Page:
Dismore was born in Bridlington, Yorkshire, the son of a hotelier. He was educated at Bridlington Grammar School before attending the University of Warwick, where he received a LLB in 1975, and the London School of Economics, where he was awarded his LLM in 1976. He graduated from The College of Law in 1978.
Dismore joined the Labour Party in 1974. After a brief time during his studies when he worked as an education officer with the General, Municipal, Boilermakers and Allied Trade Union, he began his professional career as a partner with Robin Thompson and Partners Solicitors in 1978. He became a partner in the firm Russell Jones & Walker Solicitors in 1995.
He was elected as a councillor on Westminster City Council in 1982, becoming the Labour group leader in 1990. During his time there, he led the criticism of Shirley Porter and the homes for votes scandal.
He was elected to the House of Commons at the 1997 general election for the new seat of Hendon, defeating John Gorst, the sitting Conservative MP for the former constituency of Hendon North, by 6,155 votes. He made his maiden speech on 6 June 1997, in which he criticised the government of John Major for closing the Edgware General Hospital A & E department. He became a member of the Social Security select committee in 1998, and after the 2001 general election its replacement, the Work and Pensions Select Committee, on which he remained until 2005. He was a member of the Standards and Privileges Select Committee from 2001 until 2010 and the Human Rights and Liaison committees since 2005 to 2010 (chairing the Joint Committee on Human Rights).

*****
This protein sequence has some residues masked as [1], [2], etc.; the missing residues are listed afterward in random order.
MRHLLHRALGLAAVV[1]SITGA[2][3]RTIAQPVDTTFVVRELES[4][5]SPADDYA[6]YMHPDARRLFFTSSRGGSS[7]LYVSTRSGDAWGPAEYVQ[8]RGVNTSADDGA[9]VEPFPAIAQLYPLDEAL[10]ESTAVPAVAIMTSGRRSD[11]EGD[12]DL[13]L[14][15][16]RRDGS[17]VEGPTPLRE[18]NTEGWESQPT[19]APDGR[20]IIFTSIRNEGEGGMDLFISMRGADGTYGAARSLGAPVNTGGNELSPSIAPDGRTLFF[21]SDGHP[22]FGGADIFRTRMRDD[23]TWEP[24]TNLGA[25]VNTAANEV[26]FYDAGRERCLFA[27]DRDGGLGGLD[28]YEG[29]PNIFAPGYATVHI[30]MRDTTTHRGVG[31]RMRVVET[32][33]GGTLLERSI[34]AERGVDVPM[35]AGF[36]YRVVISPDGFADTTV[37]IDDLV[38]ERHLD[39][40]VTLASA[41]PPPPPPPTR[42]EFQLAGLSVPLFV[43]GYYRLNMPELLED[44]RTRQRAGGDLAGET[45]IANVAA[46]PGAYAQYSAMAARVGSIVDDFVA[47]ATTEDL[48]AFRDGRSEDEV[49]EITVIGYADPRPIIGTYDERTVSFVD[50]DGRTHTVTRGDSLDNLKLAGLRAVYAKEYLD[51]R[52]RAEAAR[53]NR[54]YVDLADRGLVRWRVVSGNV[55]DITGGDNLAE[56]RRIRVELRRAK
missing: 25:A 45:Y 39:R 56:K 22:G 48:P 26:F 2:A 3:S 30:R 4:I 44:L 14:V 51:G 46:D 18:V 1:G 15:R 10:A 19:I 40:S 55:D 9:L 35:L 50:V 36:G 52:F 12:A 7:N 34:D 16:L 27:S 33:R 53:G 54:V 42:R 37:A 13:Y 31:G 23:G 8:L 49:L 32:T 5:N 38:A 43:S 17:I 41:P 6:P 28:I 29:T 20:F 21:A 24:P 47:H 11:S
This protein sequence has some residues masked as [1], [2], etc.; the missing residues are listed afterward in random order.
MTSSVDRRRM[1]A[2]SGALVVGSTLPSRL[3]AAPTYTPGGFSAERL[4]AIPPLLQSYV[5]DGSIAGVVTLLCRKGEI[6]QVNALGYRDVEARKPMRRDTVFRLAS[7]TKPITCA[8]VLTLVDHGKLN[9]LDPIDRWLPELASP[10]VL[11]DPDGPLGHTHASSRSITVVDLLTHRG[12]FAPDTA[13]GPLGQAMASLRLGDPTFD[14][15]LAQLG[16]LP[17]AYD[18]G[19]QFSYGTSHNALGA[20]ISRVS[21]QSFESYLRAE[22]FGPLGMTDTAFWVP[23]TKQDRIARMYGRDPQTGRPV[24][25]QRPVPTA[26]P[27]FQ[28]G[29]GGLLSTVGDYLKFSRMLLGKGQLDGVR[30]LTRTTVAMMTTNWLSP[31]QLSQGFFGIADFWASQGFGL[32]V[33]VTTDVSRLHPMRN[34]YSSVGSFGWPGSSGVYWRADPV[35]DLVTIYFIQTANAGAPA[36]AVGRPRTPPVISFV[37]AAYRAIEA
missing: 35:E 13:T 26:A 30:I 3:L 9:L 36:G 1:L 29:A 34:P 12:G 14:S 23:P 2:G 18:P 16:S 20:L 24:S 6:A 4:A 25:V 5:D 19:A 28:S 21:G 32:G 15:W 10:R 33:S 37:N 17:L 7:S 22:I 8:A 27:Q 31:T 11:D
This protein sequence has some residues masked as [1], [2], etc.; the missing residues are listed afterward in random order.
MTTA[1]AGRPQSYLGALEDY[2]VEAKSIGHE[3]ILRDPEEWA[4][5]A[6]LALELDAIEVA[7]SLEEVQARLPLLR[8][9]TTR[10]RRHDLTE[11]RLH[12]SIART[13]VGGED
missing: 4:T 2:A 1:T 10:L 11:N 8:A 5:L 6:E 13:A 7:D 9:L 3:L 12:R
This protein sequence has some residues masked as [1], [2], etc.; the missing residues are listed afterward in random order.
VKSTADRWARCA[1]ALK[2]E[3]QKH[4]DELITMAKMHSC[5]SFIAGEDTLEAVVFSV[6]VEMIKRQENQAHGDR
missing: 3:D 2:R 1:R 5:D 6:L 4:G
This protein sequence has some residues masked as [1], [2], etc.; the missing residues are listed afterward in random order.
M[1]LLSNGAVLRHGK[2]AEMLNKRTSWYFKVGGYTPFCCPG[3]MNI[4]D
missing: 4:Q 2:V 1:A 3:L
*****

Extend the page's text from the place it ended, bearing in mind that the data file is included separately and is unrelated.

Dismore asked Tony Blair a parliamentary question about Holocaust memorial and education, and received a written answer on 10 June 1999. This led to the establishment of Holocaust Memorial Day in the UK. He set the 21st century record for a filibuster in the House of Commons by talking for 197 minutes during the debate of the Criminal Law (Amendment) (Protection of Property) Bill.
In the 2010 general election Andrew Dismore lost his seat by 106 (0.2%) votes to Conservative candidate and former Hendon ward councillor Matthew Offord. In his losing speech Dismore complained that Offord had used his record of expenses against him.
He was a member of the All-Party Parliamentary Group for Tribal Peoples.
Following his defeat, he was selected as the Labour Party candidate for the Barnet and Camden constituency in the 2012 London Assembly election, defeating Conservative incumbent Brian Coleman.
In 2015, Andrew Dismore stood once again as the Labour Party candidate for Hendon in the General Election but failed to regain his seat, instead losing by a bigger majority as the Conservatives improved their position overall.
In 2009, the Daily Telegraph reported that he had claimed expenses equivalent to 487 journeys between Parliament and his constituency home, although the Commons only sat for 145 days.
It was revealed by the BBC in March 2010, that Mr Dismore had annual trips to Cyprus, funded by the Cypriot Parliament. Mr Dismore failed to declare this interest on a number of Parliamentary Questions and Early Day Motions, despite providing this information on the register of members’ interests.